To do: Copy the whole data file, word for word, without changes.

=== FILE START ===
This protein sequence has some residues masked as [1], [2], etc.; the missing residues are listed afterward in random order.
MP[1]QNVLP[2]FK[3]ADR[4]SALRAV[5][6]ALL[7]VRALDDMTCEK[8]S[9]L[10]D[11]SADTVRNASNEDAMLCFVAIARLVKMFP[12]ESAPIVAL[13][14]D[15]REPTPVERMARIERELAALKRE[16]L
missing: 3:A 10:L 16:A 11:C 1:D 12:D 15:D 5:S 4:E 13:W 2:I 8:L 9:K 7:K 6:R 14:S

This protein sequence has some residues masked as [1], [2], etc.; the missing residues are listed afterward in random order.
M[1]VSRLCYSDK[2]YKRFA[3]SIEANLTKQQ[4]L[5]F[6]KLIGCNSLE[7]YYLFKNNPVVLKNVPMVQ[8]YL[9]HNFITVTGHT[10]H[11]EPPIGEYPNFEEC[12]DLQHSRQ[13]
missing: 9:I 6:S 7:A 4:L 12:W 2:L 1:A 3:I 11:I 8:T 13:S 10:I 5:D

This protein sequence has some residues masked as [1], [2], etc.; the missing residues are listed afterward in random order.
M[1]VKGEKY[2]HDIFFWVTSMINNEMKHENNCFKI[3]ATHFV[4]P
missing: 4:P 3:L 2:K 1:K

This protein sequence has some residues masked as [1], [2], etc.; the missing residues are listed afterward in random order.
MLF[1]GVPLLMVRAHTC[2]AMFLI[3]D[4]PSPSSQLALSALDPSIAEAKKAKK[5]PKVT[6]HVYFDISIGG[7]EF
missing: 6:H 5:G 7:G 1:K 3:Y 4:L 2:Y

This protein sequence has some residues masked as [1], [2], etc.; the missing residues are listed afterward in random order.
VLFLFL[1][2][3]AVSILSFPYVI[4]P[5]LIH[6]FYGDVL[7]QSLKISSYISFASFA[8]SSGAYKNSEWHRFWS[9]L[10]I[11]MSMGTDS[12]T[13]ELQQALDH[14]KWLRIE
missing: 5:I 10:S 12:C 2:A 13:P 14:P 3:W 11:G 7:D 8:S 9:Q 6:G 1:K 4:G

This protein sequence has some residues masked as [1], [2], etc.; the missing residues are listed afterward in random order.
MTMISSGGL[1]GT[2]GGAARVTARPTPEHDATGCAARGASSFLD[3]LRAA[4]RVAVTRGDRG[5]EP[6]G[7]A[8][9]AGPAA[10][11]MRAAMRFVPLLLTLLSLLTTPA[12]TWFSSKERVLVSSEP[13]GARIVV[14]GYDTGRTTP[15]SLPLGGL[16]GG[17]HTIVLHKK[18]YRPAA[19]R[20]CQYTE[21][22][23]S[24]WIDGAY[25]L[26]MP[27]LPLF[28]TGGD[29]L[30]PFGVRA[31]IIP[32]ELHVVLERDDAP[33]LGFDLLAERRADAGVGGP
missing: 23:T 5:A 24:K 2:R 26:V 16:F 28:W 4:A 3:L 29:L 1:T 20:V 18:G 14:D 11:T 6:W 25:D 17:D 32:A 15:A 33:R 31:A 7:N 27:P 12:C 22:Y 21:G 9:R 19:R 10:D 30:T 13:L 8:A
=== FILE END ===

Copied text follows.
This protein sequence has some residues masked as [1], [2], etc.; the missing residues are listed afterward in random order.
MP[1]QNVLP[2]FK[3]ADR[4]SALRAV[5][6]ALL[7]VRALDDMTCEK[8]S[9]L[10]D[11]SADTVRNASNEDAMLCFVAIARLVKMFP[12]ESAPIVAL[13][14]D[15]REPTPVERMARIERELAALKRE[16]L
missing: 3:A 10:L 16:A 11:C 1:D 12:D 15:D 5:S 4:E 13:W 2:I 8:L 9:K 7:K 6:R 14:S

This protein sequence has some residues masked as [1], [2], etc.; the missing residues are listed afterward in random order.
M[1]VSRLCYSDK[2]YKRFA[3]SIEANLTKQQ[4]L[5]F[6]KLIGCNSLE[7]YYLFKNNPVVLKNVPMVQ[8]YL[9]HNFITVTGHT[10]H[11]EPPIGEYPNFEEC[12]DLQHSRQ[13]
missing: 9:I 6:S 7:A 4:L 12:W 2:L 1:A 3:I 11:I 8:T 13:S 10:I 5:D

This protein sequence has some residues masked as [1], [2], etc.; the missing residues are listed afterward in random order.
M[1]VKGEKY[2]HDIFFWVTSMINNEMKHENNCFKI[3]ATHFV[4]P
missing: 4:P 3:L 2:K 1:K

This protein sequence has some residues masked as [1], [2], etc.; the missing residues are listed afterward in random order.
MLF[1]GVPLLMVRAHTC[2]AMFLI[3]D[4]PSPSSQLALSALDPSIAEAKKAKK[5]PKVT[6]HVYFDISIGG[7]EF
missing: 6:H 5:G 7:G 1:K 3:Y 4:L 2:Y

This protein sequence has some residues masked as [1], [2], etc.; the missing residues are listed afterward in random order.
VLFLFL[1][2][3]AVSILSFPYVI[4]P[5]LIH[6]FYGDVL[7]QSLKISSYISFASFA[8]SSGAYKNSEWHRFWS[9]L[10]I[11]MSMGTDS[12]T[13]ELQQALDH[14]KWLRIE
missing: 5:I 10:S 12:C 2:A 13:P 14:P 3:W 11:G 7:D 8:S 9:Q 6:G 1:K 4:G

This protein sequence has some residues masked as [1], [2], etc.; the missing residues are listed afterward in random order.
MTMISSGGL[1]GT[2]GGAARVTARPTPEHDATGCAARGASSFLD[3]LRAA[4]RVAVTRGDRG[5]EP[6]G[7]A[8][9]AGPAA[10][11]MRAAMRFVPLLLTLLSLLTTPA[12]TWFSSKERVLVSSEP[13]GARIVV[14]GYDTGRTTP[15]SLPLGGL[16]GG[17]HTIVLHKK[18]YRPAA[19]R[20]CQYTE[21][22][23]S[24]WIDGAY[25]L[26]MP[27]LPLF[28]TGGD[29]L[30]PFGVRA[31]IIP[32]ELHVVLERDDAP[33]LGFDLLAERRADAGVGGP
missing: 23:T 5:A 24:K 2:R 26:V 16:F 28:W 4:A 3:L 29:L 1:T 20:V 18:G 14:D 11:T 6:W 25:D 17:D 32:A 15:A 33:R 31:A 7:N 27:P 12:C 22:Y 21:G 9:R 19:R 10:D 30:T 13:L 8:A